After various setbacks, NASA and the ESA agreed to the joint venture in 1988, with a view to launching two spacecraft—one to visit Saturn and the other to land on Saturn’s moon Titan.
While in this part of space, Cassini joined up with the Galileo spacecraft to give a new view of the largest planet in the solar system.
During these last trips, it saw jets of ice and dust coming from Enceladus, charted Titan’s tallest peaks and found that its huge sea was mostly pure liquid methane.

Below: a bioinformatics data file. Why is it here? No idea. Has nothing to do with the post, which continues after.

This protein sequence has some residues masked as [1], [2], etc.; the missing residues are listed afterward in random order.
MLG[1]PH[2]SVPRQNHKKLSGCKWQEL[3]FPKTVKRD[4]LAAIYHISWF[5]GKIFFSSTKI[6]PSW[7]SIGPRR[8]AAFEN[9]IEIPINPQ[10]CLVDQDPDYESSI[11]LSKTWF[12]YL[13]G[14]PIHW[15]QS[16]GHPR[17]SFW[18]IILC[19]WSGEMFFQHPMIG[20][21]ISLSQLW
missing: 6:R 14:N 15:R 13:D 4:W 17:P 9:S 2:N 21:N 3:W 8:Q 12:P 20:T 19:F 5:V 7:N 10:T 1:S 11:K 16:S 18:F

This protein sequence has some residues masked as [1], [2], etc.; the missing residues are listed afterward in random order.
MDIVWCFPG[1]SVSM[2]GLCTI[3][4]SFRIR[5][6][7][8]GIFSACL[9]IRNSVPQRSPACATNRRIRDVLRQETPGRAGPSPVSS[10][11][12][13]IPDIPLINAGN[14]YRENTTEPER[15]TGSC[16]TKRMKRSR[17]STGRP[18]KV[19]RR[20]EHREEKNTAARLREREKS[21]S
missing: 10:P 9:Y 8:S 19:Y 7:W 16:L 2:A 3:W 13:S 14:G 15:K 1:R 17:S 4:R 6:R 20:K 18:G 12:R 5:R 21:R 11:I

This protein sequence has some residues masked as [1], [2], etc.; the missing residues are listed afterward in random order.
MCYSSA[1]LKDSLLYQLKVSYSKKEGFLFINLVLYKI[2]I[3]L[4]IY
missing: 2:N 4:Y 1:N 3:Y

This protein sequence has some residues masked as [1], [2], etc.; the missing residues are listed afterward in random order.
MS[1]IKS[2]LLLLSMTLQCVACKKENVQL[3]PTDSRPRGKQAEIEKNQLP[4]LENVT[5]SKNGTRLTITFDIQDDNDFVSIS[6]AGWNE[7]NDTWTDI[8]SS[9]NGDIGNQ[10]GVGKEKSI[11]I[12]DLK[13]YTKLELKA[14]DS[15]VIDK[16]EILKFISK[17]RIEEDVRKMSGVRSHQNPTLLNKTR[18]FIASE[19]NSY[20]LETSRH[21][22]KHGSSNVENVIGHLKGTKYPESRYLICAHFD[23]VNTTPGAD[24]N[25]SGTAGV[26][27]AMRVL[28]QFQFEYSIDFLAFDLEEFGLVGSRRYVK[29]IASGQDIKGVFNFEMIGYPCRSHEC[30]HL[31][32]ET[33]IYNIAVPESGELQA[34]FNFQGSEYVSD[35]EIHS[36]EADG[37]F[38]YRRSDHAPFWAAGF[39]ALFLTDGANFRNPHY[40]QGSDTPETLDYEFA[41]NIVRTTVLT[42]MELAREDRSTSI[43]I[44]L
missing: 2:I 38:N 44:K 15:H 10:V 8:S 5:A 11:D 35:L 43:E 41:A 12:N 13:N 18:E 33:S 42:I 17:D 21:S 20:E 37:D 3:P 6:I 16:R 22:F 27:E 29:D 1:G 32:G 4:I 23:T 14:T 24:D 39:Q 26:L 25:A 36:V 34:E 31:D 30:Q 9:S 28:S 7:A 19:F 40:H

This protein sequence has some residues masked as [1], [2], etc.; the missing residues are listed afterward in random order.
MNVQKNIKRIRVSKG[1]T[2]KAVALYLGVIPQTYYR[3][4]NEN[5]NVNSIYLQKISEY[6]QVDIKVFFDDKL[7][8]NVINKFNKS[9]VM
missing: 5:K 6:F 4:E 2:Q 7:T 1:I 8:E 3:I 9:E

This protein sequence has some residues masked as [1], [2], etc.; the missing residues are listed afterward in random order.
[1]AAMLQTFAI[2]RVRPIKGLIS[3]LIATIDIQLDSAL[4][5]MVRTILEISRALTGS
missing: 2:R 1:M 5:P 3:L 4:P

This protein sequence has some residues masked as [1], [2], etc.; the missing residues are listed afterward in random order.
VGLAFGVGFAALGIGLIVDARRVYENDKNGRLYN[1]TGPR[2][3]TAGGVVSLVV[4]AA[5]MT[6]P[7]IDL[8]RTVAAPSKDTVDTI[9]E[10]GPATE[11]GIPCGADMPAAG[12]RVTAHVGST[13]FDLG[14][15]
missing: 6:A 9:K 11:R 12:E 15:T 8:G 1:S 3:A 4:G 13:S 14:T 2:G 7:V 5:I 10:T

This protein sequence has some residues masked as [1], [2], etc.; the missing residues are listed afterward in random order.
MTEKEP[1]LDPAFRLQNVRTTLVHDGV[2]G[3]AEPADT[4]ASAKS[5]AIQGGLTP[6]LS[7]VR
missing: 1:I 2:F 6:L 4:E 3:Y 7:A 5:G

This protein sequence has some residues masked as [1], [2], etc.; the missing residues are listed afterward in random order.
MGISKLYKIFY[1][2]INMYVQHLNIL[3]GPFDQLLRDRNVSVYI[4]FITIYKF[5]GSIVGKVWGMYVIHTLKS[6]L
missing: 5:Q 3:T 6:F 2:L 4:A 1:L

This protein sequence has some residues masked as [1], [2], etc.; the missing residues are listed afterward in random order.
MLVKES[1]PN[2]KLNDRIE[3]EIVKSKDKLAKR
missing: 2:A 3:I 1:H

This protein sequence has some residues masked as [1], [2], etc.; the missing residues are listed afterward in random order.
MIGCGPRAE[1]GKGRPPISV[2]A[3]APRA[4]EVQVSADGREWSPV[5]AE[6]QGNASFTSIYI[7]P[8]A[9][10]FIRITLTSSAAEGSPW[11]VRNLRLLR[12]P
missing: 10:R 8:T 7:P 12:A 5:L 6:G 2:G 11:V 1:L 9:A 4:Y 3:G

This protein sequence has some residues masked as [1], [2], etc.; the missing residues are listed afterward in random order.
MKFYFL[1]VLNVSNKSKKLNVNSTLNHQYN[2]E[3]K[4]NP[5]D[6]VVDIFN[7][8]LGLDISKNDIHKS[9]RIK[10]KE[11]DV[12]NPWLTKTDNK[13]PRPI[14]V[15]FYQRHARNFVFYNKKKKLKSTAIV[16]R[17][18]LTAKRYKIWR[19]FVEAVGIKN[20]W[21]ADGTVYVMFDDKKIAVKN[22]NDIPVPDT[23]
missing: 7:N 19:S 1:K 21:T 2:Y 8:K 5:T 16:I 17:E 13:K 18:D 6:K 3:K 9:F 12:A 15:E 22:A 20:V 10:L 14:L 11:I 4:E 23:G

This marked the start of the grand finale, with 22 scheduled dips into the rings giving a view of the solar system never seen before.
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